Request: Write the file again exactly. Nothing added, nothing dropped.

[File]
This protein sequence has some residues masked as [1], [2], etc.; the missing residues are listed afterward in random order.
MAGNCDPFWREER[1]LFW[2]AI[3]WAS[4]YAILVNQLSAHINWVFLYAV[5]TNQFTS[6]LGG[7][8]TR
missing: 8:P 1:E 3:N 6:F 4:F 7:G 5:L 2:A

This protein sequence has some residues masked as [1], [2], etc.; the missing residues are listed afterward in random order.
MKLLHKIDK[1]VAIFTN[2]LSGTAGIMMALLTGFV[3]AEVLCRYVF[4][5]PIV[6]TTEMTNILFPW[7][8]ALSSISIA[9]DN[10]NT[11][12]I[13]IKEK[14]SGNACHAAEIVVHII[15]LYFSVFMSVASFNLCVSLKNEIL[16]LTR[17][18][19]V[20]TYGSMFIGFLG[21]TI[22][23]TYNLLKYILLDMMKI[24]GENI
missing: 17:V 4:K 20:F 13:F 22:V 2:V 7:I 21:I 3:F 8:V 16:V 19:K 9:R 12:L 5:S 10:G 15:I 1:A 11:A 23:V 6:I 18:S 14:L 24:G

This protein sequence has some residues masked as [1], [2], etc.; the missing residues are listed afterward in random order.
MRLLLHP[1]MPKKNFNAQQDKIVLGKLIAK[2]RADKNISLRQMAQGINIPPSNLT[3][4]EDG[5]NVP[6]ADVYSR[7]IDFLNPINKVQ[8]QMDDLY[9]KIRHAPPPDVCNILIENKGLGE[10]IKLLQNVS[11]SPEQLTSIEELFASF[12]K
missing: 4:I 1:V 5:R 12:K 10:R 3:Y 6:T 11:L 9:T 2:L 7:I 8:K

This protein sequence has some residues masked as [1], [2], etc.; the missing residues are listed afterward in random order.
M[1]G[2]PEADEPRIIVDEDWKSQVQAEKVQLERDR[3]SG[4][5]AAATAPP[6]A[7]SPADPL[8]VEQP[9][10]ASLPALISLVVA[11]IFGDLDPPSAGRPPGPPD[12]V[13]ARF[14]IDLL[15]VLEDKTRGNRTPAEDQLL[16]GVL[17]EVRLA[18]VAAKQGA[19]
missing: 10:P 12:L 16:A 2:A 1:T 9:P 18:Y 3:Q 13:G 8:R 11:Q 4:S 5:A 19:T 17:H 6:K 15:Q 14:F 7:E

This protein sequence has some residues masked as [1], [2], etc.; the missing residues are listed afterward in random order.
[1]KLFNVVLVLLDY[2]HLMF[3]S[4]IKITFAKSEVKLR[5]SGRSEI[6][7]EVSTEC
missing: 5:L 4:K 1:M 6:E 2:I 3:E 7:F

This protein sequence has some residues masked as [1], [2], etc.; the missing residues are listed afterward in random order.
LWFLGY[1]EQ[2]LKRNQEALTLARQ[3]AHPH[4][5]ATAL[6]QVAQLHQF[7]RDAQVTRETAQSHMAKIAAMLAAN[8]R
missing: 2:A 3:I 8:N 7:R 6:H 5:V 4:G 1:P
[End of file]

This protein sequence has some residues masked as [1], [2], etc.; the missing residues are listed afterward in random order.
MAGNCDPFWREER[1]LFW[2]AI[3]WAS[4]YAILVNQLSAHINWVFLYAV[5]TNQFTS[6]LGG[7][8]TR
missing: 8:P 1:E 3:N 6:F 4:F 7:G 5:L 2:A

This protein sequence has some residues masked as [1], [2], etc.; the missing residues are listed afterward in random order.
MKLLHKIDK[1]VAIFTN[2]LSGTAGIMMALLTGFV[3]AEVLCRYVF[4][5]PIV[6]TTEMTNILFPW[7][8]ALSSISIA[9]DN[10]NT[11][12]I[13]IKEK[14]SGNACHAAEIVVHII[15]LYFSVFMSVASFNLCVSLKNEIL[16]LTR[17][18][19]V[20]TYGSMFIGFLG[21]TI[22][23]TYNLLKYILLDMMKI[24]GENI
missing: 17:V 4:K 20:F 13:F 22:V 2:V 7:I 21:I 3:F 8:V 16:V 19:K 9:R 12:L 5:S 10:G 15:I 1:A 11:A 23:V 6:I 18:S 14:L 24:G

This protein sequence has some residues masked as [1], [2], etc.; the missing residues are listed afterward in random order.
MRLLLHP[1]MPKKNFNAQQDKIVLGKLIAK[2]RADKNISLRQMAQGINIPPSNLT[3][4]EDG[5]NVP[6]ADVYSR[7]IDFLNPINKVQ[8]QMDDLY[9]KIRHAPPPDVCNILIENKGLGE[10]IKLLQNVS[11]SPEQLTSIEELFASF[12]K
missing: 4:I 1:V 5:R 12:K 10:R 3:Y 6:T 11:L 9:T 2:L 7:I 8:K

This protein sequence has some residues masked as [1], [2], etc.; the missing residues are listed afterward in random order.
M[1]G[2]PEADEPRIIVDEDWKSQVQAEKVQLERDR[3]SG[4][5]AAATAPP[6]A[7]SPADPL[8]VEQP[9][10]ASLPALISLVVA[11]IFGDLDPPSAGRPPGPPD[12]V[13]ARF[14]IDLL[15]VLEDKTRGNRTPAEDQLL[16]GVL[17]EVRLA[18]VAAKQGA[19]
missing: 10:P 12:L 16:A 2:A 1:T 9:P 18:Y 3:Q 13:G 8:R 11:Q 4:S 5:A 19:T 17:H 6:K 15:Q 14:F 7:E

This protein sequence has some residues masked as [1], [2], etc.; the missing residues are listed afterward in random order.
[1]KLFNVVLVLLDY[2]HLMF[3]S[4]IKITFAKSEVKLR[5]SGRSEI[6][7]EVSTEC
missing: 5:L 4:K 1:M 6:E 2:I 3:E 7:F

This protein sequence has some residues masked as [1], [2], etc.; the missing residues are listed afterward in random order.
LWFLGY[1]EQ[2]LKRNQEALTLARQ[3]AHPH[4][5]ATAL[6]QVAQLHQF[7]RDAQVTRETAQSHMAKIAAMLAAN[8]R
missing: 2:A 3:I 8:N 7:R 6:H 5:V 4:G 1:P